In the early 1890s, Abraham Isaac Kook—later the first Ashkenazi chief rabbi of Mandatory Palestine—served as the rabbi of the Russian shtetl of Žeimelis, where he kept a Hebrew-language spiritual diary. Although about half of this material made it into his published works, the rest did not, until the manuscript was edited and published in Israel earlier this year. The diary, as Yehudah Mirsky explains, reflects a crucial period in Kook’s intellectual development: all the elements of his unique mystical theology are present, but without his application of these ideas to the spiritual rebirth of the Jewish people through the return to Zion, which eventually became the hallmark of his thought:
The notebook Kook called M’tsiot Katan freely mixes halakhic, philosophical, [homiletic], and kabbalistic discussion and affords an indispensable window into Kook’s development in those crucial years of his first rabbinate. We can, for now, present an overview of this work, and in particular of the first appearances here of philosophical and theological themes which set the terms of many of Kook’s future [writings]. This in turn helps us better understand the roots of his thought and its trajectory over time.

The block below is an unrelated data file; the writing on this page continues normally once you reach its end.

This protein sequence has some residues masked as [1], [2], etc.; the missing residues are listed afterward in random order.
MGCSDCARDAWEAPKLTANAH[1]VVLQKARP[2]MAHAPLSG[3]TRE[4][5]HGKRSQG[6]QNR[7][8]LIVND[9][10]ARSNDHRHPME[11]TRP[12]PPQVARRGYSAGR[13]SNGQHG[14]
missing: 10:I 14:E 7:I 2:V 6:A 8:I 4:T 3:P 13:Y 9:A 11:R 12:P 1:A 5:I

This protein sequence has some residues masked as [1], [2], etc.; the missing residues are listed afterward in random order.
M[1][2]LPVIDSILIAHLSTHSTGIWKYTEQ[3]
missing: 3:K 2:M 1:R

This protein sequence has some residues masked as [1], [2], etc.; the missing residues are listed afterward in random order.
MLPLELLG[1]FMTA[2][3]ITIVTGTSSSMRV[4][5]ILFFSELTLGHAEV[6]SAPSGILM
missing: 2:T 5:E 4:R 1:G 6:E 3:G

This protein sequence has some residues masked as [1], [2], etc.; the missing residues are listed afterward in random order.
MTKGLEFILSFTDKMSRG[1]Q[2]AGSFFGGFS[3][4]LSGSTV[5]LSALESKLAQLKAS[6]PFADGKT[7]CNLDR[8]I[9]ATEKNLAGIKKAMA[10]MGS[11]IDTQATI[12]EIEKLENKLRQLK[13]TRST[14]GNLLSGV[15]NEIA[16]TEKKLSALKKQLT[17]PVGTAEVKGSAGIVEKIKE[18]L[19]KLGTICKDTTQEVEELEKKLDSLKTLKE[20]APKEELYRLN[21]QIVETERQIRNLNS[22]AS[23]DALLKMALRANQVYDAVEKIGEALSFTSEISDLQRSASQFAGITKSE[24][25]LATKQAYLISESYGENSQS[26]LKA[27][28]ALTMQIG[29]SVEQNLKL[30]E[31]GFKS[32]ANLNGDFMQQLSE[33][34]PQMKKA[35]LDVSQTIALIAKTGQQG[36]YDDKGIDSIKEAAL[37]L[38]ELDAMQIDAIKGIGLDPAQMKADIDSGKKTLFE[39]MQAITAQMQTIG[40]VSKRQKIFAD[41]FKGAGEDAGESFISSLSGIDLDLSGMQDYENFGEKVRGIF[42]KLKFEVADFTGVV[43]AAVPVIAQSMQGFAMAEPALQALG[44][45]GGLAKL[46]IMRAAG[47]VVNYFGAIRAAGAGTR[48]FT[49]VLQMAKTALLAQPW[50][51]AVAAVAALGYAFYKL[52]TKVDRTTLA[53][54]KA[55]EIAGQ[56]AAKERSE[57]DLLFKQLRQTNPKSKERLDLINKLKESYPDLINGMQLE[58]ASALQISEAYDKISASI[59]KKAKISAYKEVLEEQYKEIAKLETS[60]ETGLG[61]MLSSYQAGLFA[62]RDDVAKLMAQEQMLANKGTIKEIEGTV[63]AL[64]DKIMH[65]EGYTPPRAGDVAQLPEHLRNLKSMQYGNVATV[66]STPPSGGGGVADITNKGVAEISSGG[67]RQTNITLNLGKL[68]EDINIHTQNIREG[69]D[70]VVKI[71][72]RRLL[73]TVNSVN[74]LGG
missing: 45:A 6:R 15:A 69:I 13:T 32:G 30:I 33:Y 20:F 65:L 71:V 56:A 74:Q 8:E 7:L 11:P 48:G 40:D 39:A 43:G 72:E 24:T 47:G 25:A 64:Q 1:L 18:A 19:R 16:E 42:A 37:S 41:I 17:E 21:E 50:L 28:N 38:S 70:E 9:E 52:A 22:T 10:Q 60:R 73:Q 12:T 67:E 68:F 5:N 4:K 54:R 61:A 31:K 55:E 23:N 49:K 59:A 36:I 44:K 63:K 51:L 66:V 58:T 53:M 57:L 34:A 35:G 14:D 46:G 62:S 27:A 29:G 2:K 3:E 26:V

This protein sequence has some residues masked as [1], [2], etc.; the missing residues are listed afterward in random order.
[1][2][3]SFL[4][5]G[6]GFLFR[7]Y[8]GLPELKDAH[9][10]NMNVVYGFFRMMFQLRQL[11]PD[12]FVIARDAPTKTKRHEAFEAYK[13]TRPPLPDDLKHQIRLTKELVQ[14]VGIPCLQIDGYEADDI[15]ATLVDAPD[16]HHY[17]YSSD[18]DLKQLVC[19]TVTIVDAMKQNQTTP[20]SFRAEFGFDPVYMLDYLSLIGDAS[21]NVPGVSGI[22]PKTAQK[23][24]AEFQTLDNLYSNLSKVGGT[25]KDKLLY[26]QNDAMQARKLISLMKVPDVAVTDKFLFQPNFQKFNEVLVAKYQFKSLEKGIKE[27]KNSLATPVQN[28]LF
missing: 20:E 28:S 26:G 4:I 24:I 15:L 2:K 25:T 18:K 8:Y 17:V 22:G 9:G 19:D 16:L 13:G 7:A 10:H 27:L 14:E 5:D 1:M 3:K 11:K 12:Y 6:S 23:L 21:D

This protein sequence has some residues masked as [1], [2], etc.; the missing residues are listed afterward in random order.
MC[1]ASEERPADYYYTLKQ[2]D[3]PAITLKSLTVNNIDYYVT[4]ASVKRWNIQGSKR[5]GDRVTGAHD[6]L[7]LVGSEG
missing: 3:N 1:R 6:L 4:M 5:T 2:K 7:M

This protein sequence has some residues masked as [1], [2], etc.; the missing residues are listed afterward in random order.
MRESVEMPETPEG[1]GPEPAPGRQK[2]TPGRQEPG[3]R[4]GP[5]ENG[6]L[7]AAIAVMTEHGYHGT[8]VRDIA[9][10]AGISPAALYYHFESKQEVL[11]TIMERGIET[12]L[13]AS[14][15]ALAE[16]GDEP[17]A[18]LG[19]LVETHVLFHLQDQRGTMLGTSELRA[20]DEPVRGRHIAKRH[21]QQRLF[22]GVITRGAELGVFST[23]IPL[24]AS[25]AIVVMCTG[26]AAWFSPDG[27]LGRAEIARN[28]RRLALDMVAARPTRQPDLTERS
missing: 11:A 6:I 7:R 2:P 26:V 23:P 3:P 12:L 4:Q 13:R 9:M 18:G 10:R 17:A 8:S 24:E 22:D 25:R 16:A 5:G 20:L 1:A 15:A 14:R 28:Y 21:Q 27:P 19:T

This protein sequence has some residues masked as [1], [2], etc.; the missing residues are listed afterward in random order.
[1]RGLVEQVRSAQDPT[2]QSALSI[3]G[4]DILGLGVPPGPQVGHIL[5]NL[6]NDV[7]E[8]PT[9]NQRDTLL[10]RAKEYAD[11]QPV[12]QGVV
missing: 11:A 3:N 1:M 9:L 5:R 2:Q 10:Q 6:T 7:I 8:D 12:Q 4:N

Two questions predominate in this collection. The first is the relationship between the body, mind, and soul, and its corollary of the status of nature in God’s creation. The second is the relationship between Jewish and Gentile morality. . . .
Most interestingly, Kook relates [his] concern with the relationship between the body and the mind to a more social and political question—the meaning and significance of disagreement, and of heresy, an interest of his echoing the vivid ideological disagreements of the time and a question that would preoccupy him for the rest of his life.
Of course, the natural body’s potential to corrupt the mind was for centuries a staple of Jewish ethics and moral philosophy. What is striking here, though, is [Kook’s view of this] failing as the corruption of a fundamentally good, God-given nature, a nature that includes moral sentiments. This [view] in turn makes possible, for him, a recasting of principled debate and disagreement as the working-out of the various elements of that God-given sense of the good. Thus, he says, peace is the fundamental character of the world, and the multiplicity of contending views of the good all point toward the final end point—peace—which will emerge precisely from the cauldron of disagreement.